Increasing numbers of borrowers have been unable to get a mortgage of the size they would like since the MMR was implemented last April, mostly due to stringent affordability checks.
So how can it make sense that, the very next day after obtaining a mortgage, someone could run up debts, potentially of tens of thousands of pounds, on credit or store cards with interest rates of up to 30 per cent a year, with few or no controls in place?
This makes no sense on a couple of fronts.
First, if someone has reached what is considered to be the limit of affordability for their mortgage, how will they afford payments on a credit card?
Second, does this new credit card debt not then jeopardise the borrower’s ability to make repayments on the mortgage that has been so carefully costed out?
It is not even the use of credit that is the problem; it is the access to credit. An enquiry around the office reveals that some people have access to up to £50,000, or even £100,000, across various credit cards should they choose to use it. And if someone hits their borrowing limit, the usual response by the credit card company is to offer to extend that limit immediately to reward a “loyal borrower”.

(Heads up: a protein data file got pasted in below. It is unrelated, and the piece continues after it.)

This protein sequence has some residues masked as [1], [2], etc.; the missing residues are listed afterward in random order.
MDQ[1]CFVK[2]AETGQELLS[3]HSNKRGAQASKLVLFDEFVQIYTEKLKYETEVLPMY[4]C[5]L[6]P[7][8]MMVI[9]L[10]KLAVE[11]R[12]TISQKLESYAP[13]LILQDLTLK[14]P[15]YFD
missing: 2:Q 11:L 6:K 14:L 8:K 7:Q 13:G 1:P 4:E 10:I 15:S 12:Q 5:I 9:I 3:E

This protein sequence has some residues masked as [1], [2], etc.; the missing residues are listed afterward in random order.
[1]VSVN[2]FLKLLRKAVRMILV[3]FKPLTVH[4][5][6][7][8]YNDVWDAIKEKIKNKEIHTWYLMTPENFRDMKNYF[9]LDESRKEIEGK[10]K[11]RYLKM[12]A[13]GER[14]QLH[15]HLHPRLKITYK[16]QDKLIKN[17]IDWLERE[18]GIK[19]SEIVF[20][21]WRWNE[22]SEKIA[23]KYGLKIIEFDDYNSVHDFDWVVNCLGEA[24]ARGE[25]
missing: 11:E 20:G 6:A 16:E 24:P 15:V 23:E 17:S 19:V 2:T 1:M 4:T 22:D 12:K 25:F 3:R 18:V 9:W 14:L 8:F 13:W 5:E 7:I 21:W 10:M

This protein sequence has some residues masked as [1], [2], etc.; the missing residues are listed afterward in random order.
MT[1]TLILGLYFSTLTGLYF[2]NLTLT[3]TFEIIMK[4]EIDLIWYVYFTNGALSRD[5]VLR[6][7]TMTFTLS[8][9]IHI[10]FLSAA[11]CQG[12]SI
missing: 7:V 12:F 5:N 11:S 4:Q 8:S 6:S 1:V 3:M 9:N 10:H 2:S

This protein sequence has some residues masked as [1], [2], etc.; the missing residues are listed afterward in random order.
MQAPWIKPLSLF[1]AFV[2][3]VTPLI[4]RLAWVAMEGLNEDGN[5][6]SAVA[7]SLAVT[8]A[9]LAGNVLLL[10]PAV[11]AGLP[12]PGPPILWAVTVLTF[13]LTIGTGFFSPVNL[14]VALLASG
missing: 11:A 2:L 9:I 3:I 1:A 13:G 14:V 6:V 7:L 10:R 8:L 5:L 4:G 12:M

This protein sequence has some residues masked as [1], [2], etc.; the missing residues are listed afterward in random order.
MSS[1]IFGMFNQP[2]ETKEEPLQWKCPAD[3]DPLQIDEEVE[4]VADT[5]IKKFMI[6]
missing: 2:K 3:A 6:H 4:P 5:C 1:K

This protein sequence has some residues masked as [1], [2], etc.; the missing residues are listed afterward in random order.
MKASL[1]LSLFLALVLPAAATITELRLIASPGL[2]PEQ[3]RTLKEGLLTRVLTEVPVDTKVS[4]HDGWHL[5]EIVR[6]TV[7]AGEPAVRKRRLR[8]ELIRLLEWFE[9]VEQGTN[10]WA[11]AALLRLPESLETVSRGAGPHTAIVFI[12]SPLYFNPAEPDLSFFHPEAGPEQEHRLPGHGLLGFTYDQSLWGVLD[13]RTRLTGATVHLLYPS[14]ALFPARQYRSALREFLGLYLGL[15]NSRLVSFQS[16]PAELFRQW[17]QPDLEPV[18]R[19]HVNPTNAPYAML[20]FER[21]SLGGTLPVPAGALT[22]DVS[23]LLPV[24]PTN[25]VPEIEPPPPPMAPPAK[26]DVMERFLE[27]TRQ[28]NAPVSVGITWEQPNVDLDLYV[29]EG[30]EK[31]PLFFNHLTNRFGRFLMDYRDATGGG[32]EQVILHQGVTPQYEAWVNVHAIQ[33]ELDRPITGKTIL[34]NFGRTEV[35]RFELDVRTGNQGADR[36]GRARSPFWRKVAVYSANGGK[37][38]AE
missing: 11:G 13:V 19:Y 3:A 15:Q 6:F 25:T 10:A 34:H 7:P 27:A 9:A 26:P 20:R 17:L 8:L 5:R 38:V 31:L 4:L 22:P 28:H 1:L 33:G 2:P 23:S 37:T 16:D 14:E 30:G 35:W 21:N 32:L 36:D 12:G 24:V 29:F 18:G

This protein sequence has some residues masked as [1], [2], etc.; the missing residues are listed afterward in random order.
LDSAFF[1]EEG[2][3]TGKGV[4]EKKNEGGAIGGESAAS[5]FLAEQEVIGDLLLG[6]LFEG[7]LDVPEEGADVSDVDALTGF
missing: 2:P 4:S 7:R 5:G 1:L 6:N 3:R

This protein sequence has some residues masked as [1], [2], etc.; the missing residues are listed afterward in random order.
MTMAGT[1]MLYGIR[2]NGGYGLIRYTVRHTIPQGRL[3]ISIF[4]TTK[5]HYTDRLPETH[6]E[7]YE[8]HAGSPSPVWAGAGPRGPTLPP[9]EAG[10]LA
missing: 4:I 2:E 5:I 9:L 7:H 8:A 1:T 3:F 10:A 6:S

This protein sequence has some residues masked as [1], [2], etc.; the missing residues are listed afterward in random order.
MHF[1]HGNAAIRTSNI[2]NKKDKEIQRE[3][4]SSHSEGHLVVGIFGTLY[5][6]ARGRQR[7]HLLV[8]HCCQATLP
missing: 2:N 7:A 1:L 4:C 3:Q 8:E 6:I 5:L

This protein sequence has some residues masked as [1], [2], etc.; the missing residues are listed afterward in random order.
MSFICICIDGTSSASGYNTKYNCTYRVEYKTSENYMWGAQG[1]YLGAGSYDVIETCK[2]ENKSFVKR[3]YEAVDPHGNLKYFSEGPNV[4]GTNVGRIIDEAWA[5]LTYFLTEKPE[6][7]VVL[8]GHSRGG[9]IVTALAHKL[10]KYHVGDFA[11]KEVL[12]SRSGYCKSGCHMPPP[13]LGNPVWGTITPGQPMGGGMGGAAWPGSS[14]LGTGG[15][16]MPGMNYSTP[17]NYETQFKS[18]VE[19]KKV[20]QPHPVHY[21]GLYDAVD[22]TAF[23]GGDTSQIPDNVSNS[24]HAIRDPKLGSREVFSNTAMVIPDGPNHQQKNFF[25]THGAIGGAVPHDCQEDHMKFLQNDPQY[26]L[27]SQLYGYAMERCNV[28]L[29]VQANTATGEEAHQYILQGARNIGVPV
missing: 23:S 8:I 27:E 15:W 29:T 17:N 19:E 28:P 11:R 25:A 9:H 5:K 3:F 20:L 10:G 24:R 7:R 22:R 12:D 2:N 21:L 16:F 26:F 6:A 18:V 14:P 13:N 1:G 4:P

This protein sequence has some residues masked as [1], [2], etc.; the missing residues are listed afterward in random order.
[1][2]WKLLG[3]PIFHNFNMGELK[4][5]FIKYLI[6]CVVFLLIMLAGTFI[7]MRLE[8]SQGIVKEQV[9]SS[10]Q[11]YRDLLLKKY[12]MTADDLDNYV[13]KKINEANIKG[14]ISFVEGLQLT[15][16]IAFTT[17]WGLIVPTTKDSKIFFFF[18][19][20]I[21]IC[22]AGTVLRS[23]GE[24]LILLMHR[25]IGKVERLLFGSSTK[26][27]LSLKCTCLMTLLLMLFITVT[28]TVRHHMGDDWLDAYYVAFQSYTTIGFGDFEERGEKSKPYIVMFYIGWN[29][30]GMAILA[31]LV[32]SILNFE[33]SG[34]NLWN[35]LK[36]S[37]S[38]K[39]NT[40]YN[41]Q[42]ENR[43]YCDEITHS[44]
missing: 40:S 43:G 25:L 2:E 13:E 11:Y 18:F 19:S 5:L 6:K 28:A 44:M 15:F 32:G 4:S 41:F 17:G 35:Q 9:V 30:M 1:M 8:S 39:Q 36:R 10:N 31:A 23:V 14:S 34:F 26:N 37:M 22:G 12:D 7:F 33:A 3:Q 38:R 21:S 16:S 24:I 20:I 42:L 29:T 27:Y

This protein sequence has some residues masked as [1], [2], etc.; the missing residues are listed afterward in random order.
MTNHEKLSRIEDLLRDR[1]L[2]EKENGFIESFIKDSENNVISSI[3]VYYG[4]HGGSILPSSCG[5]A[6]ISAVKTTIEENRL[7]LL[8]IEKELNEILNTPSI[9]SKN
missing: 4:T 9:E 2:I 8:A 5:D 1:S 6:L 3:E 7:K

Sometimes the credit or store cards are offered out or underwritten by the same lending institutions that declined a larger mortgage as unaffordable.
The FCA must make this its next area of focus. Otherwise, it will create a loophole that is open for exploitation.